Saturday, December 29, 2007

Brain Fluff Soup

I must admit it - I'm not perfect. Wow, I could hear those gasps of surprise all the way from here. But, I assure you, it's true. Every once in a great while I have what can be described as a pre-senior moment, an unscheduled cognitive vacation, or a brain fluff.

I receive so many nice comments on my posts. I really appreciate it when people take the time to leave a note about what I've written. Perhaps some people might be reluctant to leave a comment, fearing it will go to my head and I'll become an insufferable prat, too big for my oven mitts. Never fear, dear friends, never fear. I have far too many real life brain fluffs to think I'm the next big thing.

Here is the tale of one such incident.

I leafed through a cookbook and found an onion soup recipe that called for Applejack, something I had just purchased for another recipe. Score! I quickly scanned through the ingredients and found I had or could substitute for all of them. It started by sauteeing the onion in butter, so I plopped the butter in the pan to start melting while I diced the onion. Then it occurred to me that 4 large onions was a lot of onion, and since it made 8 cups, and my son was likely to turn up his nose at it, we'd have onion soup leftovers for a long time to come. So I quickly adjusted plans and halved the recipe. It worked beautifully.

My family raved about the soup. My husband said, "This is so good! It must have a lot of butter in it." I patted myself on the back and smiled. Then, later, the daughter with a life came home and had some. "Wow, this is delicious!" she said. "Does it have a lot of butter in it?" Hmm, I was sensing a theme here. As I was about to reassure her that I'd halved everything in the recipe, the instant replay in my mind saw the stick of butter falling in slow motion into the pan. Yes, I'd halved everything. Except the butter.

I'll give you the recipe how I meant to make it. I'm sure it's quite tasty that way. And if you want people to rave about it, double the butter.

French Onion Soup with Applejack
adapted from America's Best Recipes - 1988

2 large onions, diced
1/4 cup butter
1 cup Chablis or other dry white wine
1 32 oz. carton beef broth*
3 Tbsp applejack brandy
1/2 tsp Worcestershire sauce
1/4 tsp dried whole thyme
1/2 bay leaf (optional)
1 clove garlic, crushed
Large croutons
1/2 cup (2 oz.) grated Gruyere cheese

Melt butter in a Dutch oven. Add onion and saute until tender. Add wine; cook over high heat 10 minutes or until liquid evaporates, stirring frequently.

Stir in broth, brandy, Worcestershire sauce, thyme, bay leaf, and garlic. Cook over medium heat 30 minutes. Remove and discard bay leaf.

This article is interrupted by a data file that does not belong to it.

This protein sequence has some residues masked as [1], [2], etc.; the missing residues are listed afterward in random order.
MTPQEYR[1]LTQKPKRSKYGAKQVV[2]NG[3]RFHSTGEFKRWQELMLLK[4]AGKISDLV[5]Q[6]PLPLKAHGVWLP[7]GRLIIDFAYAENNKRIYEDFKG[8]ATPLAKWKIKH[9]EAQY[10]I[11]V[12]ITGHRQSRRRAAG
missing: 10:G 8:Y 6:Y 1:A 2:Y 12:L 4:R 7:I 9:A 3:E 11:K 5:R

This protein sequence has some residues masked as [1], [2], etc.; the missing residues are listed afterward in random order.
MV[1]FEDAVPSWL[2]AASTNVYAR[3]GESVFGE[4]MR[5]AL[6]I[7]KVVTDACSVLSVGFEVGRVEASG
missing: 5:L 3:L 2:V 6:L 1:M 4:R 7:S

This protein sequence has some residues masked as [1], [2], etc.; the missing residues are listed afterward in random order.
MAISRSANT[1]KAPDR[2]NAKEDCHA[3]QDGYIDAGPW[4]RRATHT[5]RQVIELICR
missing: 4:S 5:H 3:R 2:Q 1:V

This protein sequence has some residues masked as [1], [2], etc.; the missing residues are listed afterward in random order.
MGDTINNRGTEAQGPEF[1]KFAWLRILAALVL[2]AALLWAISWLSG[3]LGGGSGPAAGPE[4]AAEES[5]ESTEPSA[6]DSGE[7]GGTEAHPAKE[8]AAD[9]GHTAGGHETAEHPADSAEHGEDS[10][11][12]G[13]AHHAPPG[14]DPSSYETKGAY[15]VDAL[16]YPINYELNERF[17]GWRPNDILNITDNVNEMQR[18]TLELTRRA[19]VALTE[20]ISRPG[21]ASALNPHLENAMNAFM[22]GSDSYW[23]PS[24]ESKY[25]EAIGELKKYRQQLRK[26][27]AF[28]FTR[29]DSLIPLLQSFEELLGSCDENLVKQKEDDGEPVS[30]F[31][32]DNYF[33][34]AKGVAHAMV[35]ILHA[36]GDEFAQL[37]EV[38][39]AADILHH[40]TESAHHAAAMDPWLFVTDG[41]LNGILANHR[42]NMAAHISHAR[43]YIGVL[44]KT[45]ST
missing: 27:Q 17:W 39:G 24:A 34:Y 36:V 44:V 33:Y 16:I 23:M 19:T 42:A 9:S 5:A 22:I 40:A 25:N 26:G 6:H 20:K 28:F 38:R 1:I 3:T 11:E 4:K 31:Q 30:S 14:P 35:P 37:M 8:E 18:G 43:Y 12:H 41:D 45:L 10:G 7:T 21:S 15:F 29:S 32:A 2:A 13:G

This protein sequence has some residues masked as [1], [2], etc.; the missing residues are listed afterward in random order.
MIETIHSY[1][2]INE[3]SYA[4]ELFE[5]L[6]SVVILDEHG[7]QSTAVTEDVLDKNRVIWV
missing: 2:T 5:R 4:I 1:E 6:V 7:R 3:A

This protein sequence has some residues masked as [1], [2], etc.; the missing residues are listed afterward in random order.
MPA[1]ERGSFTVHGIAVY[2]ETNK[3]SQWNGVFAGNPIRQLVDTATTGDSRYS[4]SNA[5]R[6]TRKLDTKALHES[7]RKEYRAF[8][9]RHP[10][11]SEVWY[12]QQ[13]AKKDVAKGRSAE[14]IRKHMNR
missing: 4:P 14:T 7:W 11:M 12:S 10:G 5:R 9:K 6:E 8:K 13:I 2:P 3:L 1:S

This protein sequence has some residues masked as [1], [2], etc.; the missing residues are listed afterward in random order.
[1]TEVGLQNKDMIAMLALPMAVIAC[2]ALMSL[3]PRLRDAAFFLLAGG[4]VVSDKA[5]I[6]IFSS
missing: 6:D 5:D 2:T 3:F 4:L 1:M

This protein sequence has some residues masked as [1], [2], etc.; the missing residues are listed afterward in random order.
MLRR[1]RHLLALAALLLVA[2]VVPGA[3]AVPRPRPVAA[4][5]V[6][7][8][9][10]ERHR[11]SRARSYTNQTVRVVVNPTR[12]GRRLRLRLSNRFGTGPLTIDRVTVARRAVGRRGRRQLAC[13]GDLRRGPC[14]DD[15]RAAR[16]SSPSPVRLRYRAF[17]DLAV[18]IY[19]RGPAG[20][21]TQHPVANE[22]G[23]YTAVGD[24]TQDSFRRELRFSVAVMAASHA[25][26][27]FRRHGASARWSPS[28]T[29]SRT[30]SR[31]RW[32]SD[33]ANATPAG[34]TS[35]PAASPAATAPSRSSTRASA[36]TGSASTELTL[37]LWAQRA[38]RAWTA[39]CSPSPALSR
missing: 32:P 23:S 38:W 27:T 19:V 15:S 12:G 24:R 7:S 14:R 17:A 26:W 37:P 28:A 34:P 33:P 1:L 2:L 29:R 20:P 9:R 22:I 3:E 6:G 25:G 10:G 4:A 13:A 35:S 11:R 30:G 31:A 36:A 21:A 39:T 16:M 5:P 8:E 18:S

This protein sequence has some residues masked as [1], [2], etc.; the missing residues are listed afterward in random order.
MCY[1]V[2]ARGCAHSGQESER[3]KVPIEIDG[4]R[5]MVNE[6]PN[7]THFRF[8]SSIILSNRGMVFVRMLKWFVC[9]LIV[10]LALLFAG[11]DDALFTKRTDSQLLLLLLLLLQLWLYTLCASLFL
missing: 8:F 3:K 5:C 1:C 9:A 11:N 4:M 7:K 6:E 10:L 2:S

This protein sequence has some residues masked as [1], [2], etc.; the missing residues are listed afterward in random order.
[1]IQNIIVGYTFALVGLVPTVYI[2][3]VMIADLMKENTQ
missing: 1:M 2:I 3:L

Place 4 ovenproof bowls on a baking sheet. Ladle soup into bowls. Top each serving with croutons, and sprinkle with cheese. Broil 6 inches from heat 3 minutes or until cheese melts. Serve immediately. Makes 4 servings.

* I used chicken broth, as that's what I had on hand. French onion soup purists might blanch at that, but it still tasted good.

Wednesday, December 26, 2007

Merry Christmouse

Twas the night after Christmas
And all through the house
Not a creature was stirring
Except maybe a mouse...or two

I made these delightful little critters for a cookie exchange. My daughter had a great time helping to decorate them (something I don't have the patience for on my own) and when they were baked we wrapped them up on plates to give away. But I think a couple of them got away. We found them lurking under the holly, scavenging cheese, and making merry.

If you have the patience to make all the little faces ( and I recommend tweezers for the holly bows if you don't have long fingernails), these are great cookies. Guaranteed to bring smiles to the faces of the recipients, they are also quite tasty. But keep a close eye on them or they might scurry away.

Peanut Butter Christmas Mice
adapted from Taste of Home

1 cup creamy peanut butter

1/2 cup butter, softened
1/2 cup sugar
1/2 cup packed brown sugar
1 egg
1 tsp vanilla extract
1-1/2 cups all-purpose flour
1/2 tsp baking soda
1/2 cup peanut halves
2 Tbsp green and red M & M miniature baking bits
Cake decorator holly leaf and berry candies (I used trees on edge)
60 to 66 pieces red shoestring licorice - (2 inches each)

In a large mixing bowl, cream peanut butter, butter, sugar and brown sugar. Beat in egg and vanilla. Combine the flour and baking soda; gradually add to the creamed mixture. Refrigerate for 1 hour or until easy to handle.

Roll into 1-inch balls. Place 2 inches apart on ungreased baking sheets, pinching each ball at one end to make a nose. I flattened the balls a bit so mine came out like mouse patties. Don't flatten and you'll have a chubbier, mousier cookie.

Insert two peanut halves in center of each ball for ears. Add one M&M baking bit for nose and two chocolate chips for eyes. Arrange holly and berry candies in front of one ear.

Bake at 350 deg. for 8-10 minutes or until set. Gently insert one licorice piece into each warm cookie for tail. Remove to wire racks to cool completely.

Yield: 4-5 dozen

Saturday, December 22, 2007

Try It, Yule Like It!

Sometimes I need to be talked into things. If I go clothes shopping alone, I usually come home empty handed. I need a buddy there, generally my daughter, to tell me "It's totally cute! You need to buy it." Then I'll buy it and come home happy.

So it was with the Daring Bakers. In the food blogging world, this is the cool kids club. I wistfully eyed their lovely creations every month, but didn't think that I lived up to the name of Daring Baker, so I didn't join.

Then, the sweet and talented Tanna of My Kitchen In Half Cups approached me with the idea of joining. It sounded wonderful, adventurous, and exciting and I wanted to be talked into it. Tanna did, and I'm so glad she did!

This month's challenge is a Yule Log. I was jumping up and down with excitement when I found that out. I've always wanted to make one, but that grand plan always fell to the bottom of the priority list come Christmas time. Now it was a homework assignment! An excuse to get all creative in the kitchen when I could (or should) be cleaning, vacuuming, wrapping presents, or addressing Christmas cards. Yippee!